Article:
I made it to Breaks injury free, but definitely not pain free. I ran extremely well through the first half of the race, managing my effort, but pushing simultaneously. I stayed in the top 3-5 spots through the first 30+ miles of the race. Unfortunately, around mile 25, I took a wrong step and rolled my ankle hard. It hurt bad, but it seemed to be just a minor sprain if that. I pushed onward. A few miles later, I found myself coming down the most difficult 4 mile downhill section of the race. My ankle wasn't having it and I was relying heavily on my bad left knee. By the time I got to the bottom, my knee and ankle were both torn up, but with only 13 miles left to go, there was no chance of throwing in the towel. I finished Breaks, falling from 2nd to 10th overall, but did so in intense pain. The ankle quickly took a back seat to the knee, and I wasn't able to bend my left leg for nearly 48 hours post-race.
I made the decision to cancel my trip to No Business 100 and called my doc instead.
"Extreme patella tendinitis and possible arthritis." So that's why my knee had been feeling like metal grinding on metal at Breaks. It was quite literally my bones scraping together as I moved down the mountain at Breaks. I'm 37. Arthritis at my age, at any age, is a game changer. And so, my depression began...
Entering 2023, my mantra became "Easy Does It." Don't run so hard the intensity causes injury. Run easy and allow your body to adapt. Don't force things due to ego. Run for cause and good things will happen.
We may only be 14 days into 2023, but this mindset shift has been huge. The times in which I've felt most successful, as a runner and human, are the times I've moved with peace and ease in every step. I have slowed my pace way down this year. I've stopped to take pictures. I've recited some of my poetry aloud while running. I've danced in the rain and sloshed through calf high puddles. I've seen darkness turn to light. I've smiled more than I've frowned and slowed down when my body wanted to.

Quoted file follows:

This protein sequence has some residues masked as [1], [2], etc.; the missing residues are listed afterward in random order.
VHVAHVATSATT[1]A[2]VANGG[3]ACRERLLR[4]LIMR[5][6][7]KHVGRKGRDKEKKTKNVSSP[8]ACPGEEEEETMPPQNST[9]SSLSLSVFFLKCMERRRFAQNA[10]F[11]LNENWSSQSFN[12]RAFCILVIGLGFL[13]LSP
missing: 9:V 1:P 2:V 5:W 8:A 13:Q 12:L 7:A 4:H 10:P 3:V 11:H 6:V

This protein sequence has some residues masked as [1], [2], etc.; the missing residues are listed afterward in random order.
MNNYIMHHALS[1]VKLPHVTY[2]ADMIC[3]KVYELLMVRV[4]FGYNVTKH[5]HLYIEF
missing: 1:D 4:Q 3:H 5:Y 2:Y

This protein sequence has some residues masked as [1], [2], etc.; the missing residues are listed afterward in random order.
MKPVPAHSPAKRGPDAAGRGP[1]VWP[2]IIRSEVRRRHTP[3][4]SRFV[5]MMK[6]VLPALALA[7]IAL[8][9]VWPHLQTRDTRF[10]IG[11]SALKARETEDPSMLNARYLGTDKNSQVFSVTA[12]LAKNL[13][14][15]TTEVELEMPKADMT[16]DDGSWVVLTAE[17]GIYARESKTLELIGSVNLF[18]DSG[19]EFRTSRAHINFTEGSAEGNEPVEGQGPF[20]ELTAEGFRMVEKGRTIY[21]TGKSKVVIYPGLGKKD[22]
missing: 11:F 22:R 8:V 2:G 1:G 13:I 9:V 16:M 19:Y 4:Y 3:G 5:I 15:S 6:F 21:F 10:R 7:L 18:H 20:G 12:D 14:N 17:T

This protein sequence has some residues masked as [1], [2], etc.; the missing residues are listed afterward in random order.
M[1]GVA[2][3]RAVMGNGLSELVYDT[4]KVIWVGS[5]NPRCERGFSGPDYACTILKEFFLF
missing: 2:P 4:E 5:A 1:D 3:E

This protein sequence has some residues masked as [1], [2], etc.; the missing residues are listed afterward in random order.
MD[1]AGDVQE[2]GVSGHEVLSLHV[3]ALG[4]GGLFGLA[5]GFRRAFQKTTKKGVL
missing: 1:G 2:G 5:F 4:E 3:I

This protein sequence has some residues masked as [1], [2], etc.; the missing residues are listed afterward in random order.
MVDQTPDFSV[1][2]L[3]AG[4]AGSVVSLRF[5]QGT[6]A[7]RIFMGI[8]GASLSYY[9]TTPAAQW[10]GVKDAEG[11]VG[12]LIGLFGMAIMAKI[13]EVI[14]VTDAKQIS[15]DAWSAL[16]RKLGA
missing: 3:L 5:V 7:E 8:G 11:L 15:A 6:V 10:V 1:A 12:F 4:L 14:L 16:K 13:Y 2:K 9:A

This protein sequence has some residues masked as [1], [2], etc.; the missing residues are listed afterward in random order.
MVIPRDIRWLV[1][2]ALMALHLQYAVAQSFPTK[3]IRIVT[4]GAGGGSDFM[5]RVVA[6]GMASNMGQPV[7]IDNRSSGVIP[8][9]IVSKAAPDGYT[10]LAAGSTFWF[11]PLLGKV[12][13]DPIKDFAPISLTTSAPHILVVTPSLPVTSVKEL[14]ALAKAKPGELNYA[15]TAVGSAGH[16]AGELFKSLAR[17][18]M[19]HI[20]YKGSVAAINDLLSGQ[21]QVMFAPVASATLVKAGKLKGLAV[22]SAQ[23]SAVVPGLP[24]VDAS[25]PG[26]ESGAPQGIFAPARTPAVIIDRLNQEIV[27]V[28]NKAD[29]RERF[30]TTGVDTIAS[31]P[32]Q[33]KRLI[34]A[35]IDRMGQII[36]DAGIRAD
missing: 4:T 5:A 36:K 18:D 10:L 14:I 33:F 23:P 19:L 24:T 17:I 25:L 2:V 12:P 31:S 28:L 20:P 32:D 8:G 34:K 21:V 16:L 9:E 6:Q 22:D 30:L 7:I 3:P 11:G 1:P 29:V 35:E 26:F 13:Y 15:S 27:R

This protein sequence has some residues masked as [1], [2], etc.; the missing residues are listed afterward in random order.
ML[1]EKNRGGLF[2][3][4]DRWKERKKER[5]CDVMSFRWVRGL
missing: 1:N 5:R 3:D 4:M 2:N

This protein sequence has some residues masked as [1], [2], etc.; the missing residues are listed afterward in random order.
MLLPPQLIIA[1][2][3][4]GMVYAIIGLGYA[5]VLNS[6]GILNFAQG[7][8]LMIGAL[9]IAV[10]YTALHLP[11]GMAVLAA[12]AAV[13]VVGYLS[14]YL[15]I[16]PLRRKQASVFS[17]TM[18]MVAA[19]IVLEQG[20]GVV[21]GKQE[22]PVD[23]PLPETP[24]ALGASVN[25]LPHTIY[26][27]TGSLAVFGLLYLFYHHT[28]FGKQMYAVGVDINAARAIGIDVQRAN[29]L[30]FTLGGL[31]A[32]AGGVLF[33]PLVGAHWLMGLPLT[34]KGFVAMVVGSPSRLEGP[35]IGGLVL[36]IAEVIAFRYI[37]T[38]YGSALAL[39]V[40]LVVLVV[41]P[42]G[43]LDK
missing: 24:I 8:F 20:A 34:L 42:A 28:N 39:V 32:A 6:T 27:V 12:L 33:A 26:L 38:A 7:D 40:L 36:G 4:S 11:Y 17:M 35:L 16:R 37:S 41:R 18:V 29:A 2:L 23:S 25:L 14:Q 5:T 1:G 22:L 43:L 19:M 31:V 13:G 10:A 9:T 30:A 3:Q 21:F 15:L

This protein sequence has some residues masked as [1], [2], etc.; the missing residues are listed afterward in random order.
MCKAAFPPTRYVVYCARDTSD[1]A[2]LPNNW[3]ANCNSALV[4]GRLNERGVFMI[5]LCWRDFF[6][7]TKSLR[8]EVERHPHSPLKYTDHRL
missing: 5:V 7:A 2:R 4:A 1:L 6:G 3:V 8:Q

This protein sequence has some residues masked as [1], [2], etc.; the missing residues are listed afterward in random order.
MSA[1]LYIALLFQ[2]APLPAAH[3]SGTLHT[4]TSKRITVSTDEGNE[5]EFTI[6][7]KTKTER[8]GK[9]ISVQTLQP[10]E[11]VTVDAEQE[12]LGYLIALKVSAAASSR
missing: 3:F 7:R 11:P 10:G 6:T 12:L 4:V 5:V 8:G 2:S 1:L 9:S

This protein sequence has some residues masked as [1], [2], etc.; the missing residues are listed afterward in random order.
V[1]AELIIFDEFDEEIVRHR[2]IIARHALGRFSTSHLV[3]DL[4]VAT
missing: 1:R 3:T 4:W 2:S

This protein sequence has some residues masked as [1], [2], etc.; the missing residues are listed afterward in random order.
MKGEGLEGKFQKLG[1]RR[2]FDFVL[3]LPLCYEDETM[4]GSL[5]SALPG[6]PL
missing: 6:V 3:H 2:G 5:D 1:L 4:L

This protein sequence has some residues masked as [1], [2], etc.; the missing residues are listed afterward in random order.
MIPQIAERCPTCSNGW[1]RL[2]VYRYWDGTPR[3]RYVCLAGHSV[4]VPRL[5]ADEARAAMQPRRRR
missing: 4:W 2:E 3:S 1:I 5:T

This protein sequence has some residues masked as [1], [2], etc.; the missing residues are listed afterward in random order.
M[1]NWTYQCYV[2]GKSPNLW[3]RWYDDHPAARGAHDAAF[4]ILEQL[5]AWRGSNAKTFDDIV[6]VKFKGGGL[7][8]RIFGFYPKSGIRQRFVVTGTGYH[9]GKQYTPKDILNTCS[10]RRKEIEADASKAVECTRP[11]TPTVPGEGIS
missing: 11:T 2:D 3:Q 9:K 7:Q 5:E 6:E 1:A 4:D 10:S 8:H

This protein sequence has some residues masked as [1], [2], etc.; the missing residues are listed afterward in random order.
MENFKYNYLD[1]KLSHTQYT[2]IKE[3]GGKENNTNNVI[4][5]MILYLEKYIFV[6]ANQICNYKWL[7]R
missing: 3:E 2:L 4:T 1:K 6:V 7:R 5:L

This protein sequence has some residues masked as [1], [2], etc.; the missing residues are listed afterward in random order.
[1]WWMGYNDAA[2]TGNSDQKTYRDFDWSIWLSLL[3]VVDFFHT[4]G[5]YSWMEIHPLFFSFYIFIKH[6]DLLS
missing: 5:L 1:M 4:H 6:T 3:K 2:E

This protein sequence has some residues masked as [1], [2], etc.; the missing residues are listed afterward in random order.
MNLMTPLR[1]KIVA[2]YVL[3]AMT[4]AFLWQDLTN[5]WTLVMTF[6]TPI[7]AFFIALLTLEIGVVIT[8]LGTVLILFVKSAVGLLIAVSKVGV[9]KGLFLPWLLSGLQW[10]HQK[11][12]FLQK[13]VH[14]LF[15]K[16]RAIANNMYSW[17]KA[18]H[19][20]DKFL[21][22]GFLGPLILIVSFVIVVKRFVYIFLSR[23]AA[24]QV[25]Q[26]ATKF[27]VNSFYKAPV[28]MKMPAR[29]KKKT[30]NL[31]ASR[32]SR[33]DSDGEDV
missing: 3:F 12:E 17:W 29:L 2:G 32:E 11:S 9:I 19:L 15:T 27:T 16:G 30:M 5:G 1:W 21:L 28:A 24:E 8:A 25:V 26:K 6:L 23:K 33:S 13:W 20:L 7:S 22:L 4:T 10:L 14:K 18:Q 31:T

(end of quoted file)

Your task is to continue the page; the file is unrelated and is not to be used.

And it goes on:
I know that if I continue to force things, in running and life, something will burst from the pressure and intensity. With ease, I can chip away at my goals, instead of needing them to happen immediately.
I'm running for cause this year, instead of ego. It's no longer about me. It's about the causes closest to me. So far this year, the causes are No Stigmas Mental Health Equality, Vegan Powered Athlete, and Bluegrass VegFest 2023.
I'm running for mental health. I'm running to speak out about my stressors, anxieties, and depression. I'm running to remind everyone that suicide is preventable.
I'm running as an advocate for the animals. I'm running as a voice for the voiceless and to spread the message of veganism and its benefits to health, climate, and ethical treatment of animals.
I'm running for the greater good of what I believe to be important in life. Not winning races. Not becoming a high-level athlete. Not for a brand or recognition. Not for ego. I'm running for cause. Because it feels good to do good. And I'm proud to have shifted my perspective from what it was, to what it is.
If you would like to learn more about the causes for which I'm running, please check out my other blog posts in the "Blog" section of this website. If you would like to donate to my No Stigmas Chicago Marathon journey, there is a link within that blog post where you can do so.
Thanks for reading. Have a blessed day and take care.